FIFA 20 11v11 Preview
Lace-up your cleats and hit the pitch, because I’m here to share my hands-on experience with FIFA 20’s traditional 11v11 gameplay rife with fundamental updates that are sure to please longtime franchise and football fans alike. Along with using the imperial system, we call it soccer here in the USA, but I certainly prefer not to alienate the majority of the planet on this one. So, let’s talk football.
Just when I believed I had an eye for detail, FIFA 20 producer Jeff Antwi pointed out the borderline absurdity of the game’s AI from previous years. We’ve all seen the ridiculous glitches that players encounter around the internet, but I was entirely unaware of how frantic the AI was when they didn’t have possession of the ball. If you’ve invested many years into this franchise, you’re undoubtedly aware of the inherent franticness of every match. Subconsciously I could feel the busyness of the pitch, but I never took a moment to analyze what the AI was doing. Jeff pointed out how Players would move about the pitch in a multitude of bizarre ways to keep up with the action. It’s difficult to describe without seeing it, but compared to live-action footage he shared, FIFA’s AI appeared unrealistic.
In FIFA 20, the team made fundamental updates their primary focus, beginning with intelligence. During a match, you’ll immediately notice the significant reduction in player movement that’s much in line with that of their human counterparts. Naturally, it results in a slower experience. I have a habit of sprinting up and down the pitch from beginning to end of a match, but the slower gameplay produces far more 1v1 encounters and opportunities to analyze the field. You still have the option of taking the field by storm, but the calmness of the field encouraged me to take it down a notch. I’m glad I did because I was able to experiment with the other fundamental updates to gameplay.
In addition to a calmer field, there’s the strafe dribble and a variety of updated mechanics like setup touch, controlled tackling, new free kicks, and new penalty kicks. The strafe dribble appears to be more of a visual update rather than one that profoundly impacts gameplay, but players certainly look great when strafing along the edge of the pitch. Setup touch enables you to gently remove the ball from a player to set up a specific pass or shot. It’s tricky to get the hang of, but it makes a world of difference in certain situations. Admittedly, I’m an aggressive defender. I thoroughly enjoy attacking players with no remorse but regularly find it enraging when the ball ends up back in possession of the opposing team following my expertly timed tackles. Controlled tackles alleviate that age-old predicament and assist you in maintaining possession after your ravenous attacks.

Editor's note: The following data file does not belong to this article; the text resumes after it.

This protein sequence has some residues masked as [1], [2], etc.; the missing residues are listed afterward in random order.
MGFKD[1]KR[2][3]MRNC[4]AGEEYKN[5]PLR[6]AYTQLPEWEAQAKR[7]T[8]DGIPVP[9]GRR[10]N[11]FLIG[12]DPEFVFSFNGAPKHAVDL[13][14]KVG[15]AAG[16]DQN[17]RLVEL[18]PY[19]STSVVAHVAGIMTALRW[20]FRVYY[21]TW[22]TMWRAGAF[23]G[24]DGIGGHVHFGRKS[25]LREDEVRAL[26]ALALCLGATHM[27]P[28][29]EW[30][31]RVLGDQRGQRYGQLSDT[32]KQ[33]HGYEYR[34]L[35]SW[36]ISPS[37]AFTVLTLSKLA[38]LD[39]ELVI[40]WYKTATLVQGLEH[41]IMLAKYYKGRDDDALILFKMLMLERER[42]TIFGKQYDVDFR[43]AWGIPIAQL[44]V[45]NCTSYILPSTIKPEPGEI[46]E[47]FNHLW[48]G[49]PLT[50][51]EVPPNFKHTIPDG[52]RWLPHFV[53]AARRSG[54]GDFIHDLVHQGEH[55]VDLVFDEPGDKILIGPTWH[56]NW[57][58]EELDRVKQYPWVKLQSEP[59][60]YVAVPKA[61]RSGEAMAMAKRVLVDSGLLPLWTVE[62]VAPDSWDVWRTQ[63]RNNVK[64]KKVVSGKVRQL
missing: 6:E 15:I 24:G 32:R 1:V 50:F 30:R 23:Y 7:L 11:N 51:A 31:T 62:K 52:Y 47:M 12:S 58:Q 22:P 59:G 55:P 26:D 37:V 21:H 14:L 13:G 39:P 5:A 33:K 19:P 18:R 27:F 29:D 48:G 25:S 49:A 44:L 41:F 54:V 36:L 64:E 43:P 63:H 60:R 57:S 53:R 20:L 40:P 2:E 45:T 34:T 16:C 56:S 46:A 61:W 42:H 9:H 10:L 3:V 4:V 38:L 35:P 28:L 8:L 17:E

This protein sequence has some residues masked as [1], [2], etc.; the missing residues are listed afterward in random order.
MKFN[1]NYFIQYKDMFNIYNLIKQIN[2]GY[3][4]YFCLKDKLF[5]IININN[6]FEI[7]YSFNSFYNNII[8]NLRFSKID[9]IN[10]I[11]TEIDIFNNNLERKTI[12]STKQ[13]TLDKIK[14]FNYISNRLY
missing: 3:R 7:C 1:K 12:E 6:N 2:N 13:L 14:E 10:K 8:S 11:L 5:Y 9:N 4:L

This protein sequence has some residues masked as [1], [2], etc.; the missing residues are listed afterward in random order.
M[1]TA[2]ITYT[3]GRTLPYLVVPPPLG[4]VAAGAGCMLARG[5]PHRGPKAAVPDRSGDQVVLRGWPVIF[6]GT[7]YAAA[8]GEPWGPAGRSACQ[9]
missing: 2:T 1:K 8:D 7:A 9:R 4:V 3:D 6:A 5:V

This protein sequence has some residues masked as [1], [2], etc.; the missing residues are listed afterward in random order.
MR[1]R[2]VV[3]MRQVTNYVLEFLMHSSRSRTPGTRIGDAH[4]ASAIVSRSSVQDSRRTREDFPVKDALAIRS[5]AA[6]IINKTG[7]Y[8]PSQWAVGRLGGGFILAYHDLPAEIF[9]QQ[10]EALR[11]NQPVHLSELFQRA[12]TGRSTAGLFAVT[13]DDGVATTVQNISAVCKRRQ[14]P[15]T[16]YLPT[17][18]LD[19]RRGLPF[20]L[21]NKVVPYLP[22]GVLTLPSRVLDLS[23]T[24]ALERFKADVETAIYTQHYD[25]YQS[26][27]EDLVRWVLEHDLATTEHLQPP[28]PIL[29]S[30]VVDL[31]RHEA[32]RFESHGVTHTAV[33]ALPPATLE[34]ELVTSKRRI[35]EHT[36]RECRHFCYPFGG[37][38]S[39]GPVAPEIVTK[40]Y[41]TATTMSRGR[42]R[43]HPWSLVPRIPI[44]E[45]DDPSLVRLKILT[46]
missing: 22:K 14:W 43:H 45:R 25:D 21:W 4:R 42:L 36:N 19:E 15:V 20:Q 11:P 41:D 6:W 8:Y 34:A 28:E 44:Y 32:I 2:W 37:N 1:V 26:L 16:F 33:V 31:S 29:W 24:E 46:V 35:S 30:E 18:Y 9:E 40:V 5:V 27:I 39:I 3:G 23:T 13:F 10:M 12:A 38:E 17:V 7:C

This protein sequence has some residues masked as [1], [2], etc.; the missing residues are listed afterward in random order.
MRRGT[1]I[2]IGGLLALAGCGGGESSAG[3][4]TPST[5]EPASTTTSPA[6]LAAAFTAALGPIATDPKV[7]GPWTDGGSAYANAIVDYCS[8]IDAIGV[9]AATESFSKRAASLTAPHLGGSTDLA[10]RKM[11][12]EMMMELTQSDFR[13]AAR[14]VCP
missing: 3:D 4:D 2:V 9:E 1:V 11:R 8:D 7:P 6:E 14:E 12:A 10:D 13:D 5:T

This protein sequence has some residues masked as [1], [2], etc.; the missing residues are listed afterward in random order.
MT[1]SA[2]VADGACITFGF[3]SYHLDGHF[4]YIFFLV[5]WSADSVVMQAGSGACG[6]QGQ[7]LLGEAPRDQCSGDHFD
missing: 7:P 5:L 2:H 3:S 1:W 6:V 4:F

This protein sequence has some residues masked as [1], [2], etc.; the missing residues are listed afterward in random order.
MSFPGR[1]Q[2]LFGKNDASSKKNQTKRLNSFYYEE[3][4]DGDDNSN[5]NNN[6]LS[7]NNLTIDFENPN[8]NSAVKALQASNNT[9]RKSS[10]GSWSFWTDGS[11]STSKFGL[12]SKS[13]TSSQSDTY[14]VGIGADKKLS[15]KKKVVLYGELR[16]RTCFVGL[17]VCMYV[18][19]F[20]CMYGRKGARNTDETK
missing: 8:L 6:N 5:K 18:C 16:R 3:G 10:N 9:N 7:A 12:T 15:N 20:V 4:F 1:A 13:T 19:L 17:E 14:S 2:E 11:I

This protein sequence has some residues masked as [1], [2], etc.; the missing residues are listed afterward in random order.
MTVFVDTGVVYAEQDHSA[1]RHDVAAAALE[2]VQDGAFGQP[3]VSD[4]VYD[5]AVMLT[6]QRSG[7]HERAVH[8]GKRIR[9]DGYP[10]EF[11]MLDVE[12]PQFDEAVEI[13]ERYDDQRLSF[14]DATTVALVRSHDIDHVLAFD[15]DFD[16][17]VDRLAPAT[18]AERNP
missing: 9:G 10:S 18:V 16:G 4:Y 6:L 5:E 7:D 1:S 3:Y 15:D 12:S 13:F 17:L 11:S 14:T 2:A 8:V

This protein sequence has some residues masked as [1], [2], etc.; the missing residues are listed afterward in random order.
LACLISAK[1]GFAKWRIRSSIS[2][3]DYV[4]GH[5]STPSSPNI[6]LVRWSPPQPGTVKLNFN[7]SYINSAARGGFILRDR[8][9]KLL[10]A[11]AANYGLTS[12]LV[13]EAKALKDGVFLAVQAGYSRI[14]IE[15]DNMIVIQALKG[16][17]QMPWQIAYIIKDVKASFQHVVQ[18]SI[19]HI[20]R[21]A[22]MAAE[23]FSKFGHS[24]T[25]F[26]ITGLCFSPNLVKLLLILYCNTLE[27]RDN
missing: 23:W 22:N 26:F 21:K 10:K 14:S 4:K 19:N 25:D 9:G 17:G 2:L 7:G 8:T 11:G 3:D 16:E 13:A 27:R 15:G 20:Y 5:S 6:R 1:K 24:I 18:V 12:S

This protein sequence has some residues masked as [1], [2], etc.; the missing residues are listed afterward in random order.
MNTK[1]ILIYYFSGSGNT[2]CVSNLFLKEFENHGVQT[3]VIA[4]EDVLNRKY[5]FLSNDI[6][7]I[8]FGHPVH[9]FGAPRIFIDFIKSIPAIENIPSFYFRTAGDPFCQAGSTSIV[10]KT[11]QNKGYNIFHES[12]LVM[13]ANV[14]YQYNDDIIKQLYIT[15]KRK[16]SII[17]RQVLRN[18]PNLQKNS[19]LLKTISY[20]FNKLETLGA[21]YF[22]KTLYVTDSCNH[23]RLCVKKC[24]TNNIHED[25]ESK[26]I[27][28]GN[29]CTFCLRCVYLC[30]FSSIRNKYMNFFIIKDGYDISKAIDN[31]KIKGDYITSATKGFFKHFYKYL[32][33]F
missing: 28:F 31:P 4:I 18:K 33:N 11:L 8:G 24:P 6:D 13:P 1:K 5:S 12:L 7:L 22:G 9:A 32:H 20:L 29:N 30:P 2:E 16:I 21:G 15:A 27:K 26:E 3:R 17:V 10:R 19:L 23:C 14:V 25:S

Inspired by one of the world’s most prestigious athletes, Lionel Messi, you can now add spins, adjustments, and timed finishers to your free kicks and penalty kicks. When approaching the ball, you can adjust the trajectory of your kick while you move, spin the ball with the right stick to scoop it into a corner of the goal, and press the shot button the second you reach the ball. If timed correctly, your shot is far more successful. I couldn’t manage to properly pull off the new mechanics during my hands-on, but the demonstration of them in action looked excellent.
The developers have also livened up the ball itself. In the past, I hadn’t noticed how flat and glued to the pitch the ball appeared. It now bounces more realistically and features noticeable spin. Lastly, players feature improved dribbling and overall responsiveness to every situation. These updates are merely the tip of the iceberg of FIFA 20’s new features. We have much more to share including our thoughts on FUT, Volta Football, and a developer interview, so stay tuned to COGconnected in the weeks ahead.
***Travel, accommodations, and access to preview event provided by EA***